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15 Most Recent Questions

In 2022, Batters are clearly struggling to hit. They are hitting .237/.308/.380 with 4.19 Runs Per game. The Pitchers are clearly ahead of hitters.  
   
Asked by: Taylor

Answered: 5/25/2022
 WERE struggling.  The first five weeks of the season runs were scarce.   Normal hiting the last two or three weeks.
 
 

 

What is the one thing Major League Baseball should do -- if anything -- about position players pitching in blowout games or to "save" a tired pitching staff?  
I personally cringe each time I see or read about a position player used on the mound (with, obviously, players like Ohtani or Lorenzen or the few others who can actually hurl in a credible fashion from the bump). I notice that is being done more and more over the past few years.
Asked by: wbinaz

Answered: 5/25/2022
 It is being done more and more.  It actually results from short-sightedness on the part of managers.   It's stupid to trap yourself in a position where you have to do that, but people pursue immediate payoffs without regard to what might possibly happen several innings down the road, and managers treat rest schedules for relievers as if they were Holy Writ; my God, I can't use this reliever two innings today after I pitched him an inning yesterday.   I don't like it, either, but you know. . . there are a lot of things I don't like.  

 

https://www.topendsports.com/sport/basketball/anthropometry-nba.htm has a graph of height over time for NBA rookies that shows it being fairly constant (with yearly variation) since 1992 (though trending lighter and with a lower Body Mass Index (BMI) since 2002). Same site says that gymnasts have gotten "shorter, lighter and with a lower BMI". Overall, about 100 years ago, there was much less of a specific body type for each sport, just an athletic build. Now swimmers have longer torsos and shorter legs, marathoners are pencil thin, sprinters are muscular, etc. How many "ideal body types" do you think there are for baseball? Slugger, pitcher, catcher, and then everybody else?
Asked by: jimmyp

Answered: 5/25/2022
 The point about gymnasts is interesting.  
 
I was thinking of something vaguely related.   The NBA adopted the 3-point shot in 1979-1980, college basketball some time in the mid-1980s, but the full effect of this has only been realized within the last two or three years, and we don't know for sure if the full effect of it has hit yet, or may still be in the future.  I can remember when the three-point shot was being argued about, a basic argument was that this would give an advantage to a shorter, quicker player rather than a 7-foot behemoth, and also that it would draw the action away from the basket.   Both of those arguments proved to be true, and both proved to be MORE important than anyone expected, but what no one understood or anticipated was how long it would take for the full impact of the rules change to be felt.  
 
 
I was thinking of this in connection to the shift in baseball, and bunting to beat the shift.   Many people think "Why don't the just bunt, if the defense is going to give that to them", in which the problem is the word "just".  It makes it sound like anybody could do that any time, nothing to it; you just bunt.   But the reality is that if you're going to rely on bunting as a central part of your game in the major leagues, you need to spend 15 years developing that skill before you get to the majors--and that's not the end of the process.  Once bunting becomes a central skill again, then scouts will start looking for players who can bunt, and then that skill will come to be more refined and more refined.  It's not an immediate transition; it takes a few decades.   We're about 10 years into that in baseball, but we've got a long way to go.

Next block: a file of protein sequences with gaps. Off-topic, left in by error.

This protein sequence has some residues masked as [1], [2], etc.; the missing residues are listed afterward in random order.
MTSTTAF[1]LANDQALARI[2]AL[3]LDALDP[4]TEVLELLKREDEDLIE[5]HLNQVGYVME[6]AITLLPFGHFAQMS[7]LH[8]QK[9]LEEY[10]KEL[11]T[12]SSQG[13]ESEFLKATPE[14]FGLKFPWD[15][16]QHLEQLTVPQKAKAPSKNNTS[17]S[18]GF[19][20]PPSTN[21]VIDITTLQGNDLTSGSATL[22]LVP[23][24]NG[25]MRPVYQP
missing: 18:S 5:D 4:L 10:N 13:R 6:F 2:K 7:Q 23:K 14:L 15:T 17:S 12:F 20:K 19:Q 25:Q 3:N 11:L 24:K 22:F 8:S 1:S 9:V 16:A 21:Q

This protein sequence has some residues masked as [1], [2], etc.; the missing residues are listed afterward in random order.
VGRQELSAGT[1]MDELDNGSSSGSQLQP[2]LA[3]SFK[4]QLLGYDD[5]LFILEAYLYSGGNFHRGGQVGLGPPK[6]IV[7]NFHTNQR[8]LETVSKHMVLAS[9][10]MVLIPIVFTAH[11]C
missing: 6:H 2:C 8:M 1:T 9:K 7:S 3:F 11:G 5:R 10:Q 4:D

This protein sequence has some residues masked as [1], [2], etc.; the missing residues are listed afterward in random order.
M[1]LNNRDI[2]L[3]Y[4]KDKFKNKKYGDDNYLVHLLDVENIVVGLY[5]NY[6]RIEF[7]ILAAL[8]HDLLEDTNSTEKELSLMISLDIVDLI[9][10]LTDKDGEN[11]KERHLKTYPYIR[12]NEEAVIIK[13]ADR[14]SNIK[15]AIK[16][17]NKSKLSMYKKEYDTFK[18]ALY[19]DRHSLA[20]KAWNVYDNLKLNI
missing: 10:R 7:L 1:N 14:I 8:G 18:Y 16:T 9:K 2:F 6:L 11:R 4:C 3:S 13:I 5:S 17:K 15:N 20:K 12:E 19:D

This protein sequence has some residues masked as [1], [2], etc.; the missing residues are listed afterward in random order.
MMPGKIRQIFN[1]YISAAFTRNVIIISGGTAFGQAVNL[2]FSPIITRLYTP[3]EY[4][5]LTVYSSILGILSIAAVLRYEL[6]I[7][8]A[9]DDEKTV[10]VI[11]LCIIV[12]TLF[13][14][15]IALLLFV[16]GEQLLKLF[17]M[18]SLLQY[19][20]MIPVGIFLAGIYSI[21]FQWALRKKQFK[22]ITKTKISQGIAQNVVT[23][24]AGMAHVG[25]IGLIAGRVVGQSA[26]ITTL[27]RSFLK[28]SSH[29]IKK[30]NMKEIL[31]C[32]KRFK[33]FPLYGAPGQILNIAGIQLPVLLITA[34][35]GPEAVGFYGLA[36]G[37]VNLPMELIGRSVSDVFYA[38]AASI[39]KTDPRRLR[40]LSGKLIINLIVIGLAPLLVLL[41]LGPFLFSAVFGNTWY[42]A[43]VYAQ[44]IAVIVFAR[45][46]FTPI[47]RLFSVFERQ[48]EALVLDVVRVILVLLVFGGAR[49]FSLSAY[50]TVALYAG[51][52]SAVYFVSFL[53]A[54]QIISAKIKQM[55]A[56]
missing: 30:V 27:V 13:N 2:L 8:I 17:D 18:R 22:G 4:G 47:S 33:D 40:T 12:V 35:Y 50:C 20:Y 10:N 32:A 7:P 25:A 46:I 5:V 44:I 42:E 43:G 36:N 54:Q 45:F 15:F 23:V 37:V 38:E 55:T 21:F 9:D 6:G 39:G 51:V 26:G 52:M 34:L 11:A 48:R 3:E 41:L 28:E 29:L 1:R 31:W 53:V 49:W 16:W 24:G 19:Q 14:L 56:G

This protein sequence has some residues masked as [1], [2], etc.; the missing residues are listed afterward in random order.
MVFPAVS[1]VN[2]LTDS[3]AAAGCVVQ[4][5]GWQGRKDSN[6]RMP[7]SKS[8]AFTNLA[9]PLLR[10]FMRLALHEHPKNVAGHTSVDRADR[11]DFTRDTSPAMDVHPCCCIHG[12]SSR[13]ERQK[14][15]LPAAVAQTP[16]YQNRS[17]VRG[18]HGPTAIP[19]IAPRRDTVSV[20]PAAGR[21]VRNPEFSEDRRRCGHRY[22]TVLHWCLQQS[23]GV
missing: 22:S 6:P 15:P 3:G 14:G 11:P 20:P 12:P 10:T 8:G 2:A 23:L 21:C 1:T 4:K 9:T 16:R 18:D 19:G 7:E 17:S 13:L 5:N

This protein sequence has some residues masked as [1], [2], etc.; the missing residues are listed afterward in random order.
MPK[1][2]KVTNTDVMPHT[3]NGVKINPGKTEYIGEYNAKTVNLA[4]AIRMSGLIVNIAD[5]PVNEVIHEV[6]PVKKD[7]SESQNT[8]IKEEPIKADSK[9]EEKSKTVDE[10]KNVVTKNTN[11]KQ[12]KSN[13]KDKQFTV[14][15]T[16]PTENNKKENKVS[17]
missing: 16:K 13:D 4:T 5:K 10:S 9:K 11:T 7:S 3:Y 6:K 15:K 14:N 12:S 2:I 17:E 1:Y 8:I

They don't come out as truly similar players, but, I always liked how Eddie Yost and Eddie Joost both had such high walk rates that created most of their value.  
Asked by: 3for3

Answered: 5/25/2022
 Yost especially.   Joost had an up-and-down, varied career in which he did a lot of things well at different times.  At times he was a first-rate defensive shortstop, and at times he hit for power.
 
Yost would have hit 20 homers a year in a different park.   He played in Griffith Park, by far the toughest home run park in baseball for most of his career.  The Park Home Run factor there was usually around 30, with every other American League team usually over 75.  In 1952, for example, the number was 32 in Washington, 91 or higher in every other American League Park. IN 1949 it was 27; every other American League Park, 82 or higher.  
 
Yost in 1949 hit 9 home runs on the road, none at all in Washington.   In 1950 it was one at home, 10 on the road; in 1951 it was 1 at home, 11 on the road.   In 1952 he hit none at all at home, 12 on the road, so there's a four-year period in which he hit 42 home runs on the road, but only two at home.  In 1953 it was 1 and 8; in 1955 none and 7.  You can see that Yost would have hit 20-25 homers a year in a normal park, 25-30 in a good home run park, which would have changed his perceived value.   But you are correct in saying that his value in in his walks, because you don't get value based on what you would have done in some other park. 

 

I'm sure I'm not the first, what would you do with the Aaron Judge situation? All I hear on ny sports radio is that his value as a Yankee is immeasurable, that whole mystique thing. But he is 30, injury-prone career and there is a guy in Washington that is 7 yrs younger. Seems to be an easy choice to let Judge walk, but there is so much emotional arguments by yankee fans for him to stay. big one is that they cant lose him to the mets.
Asked by: CoachLee

Answered: 5/25/2022
 I reallly have no idea.   The Red Sox are dealing with a similar thing, with Xander Bogaerts.   If it was my decision, I would fight to keep Bogaerts if we have to let half the team go to do it.  Judge. . . I don't know.   There's no Aaron Judge mystique to me.  To me, he's just this over-hyped guy, a good player and worth quite a bit of money, but nothing really special.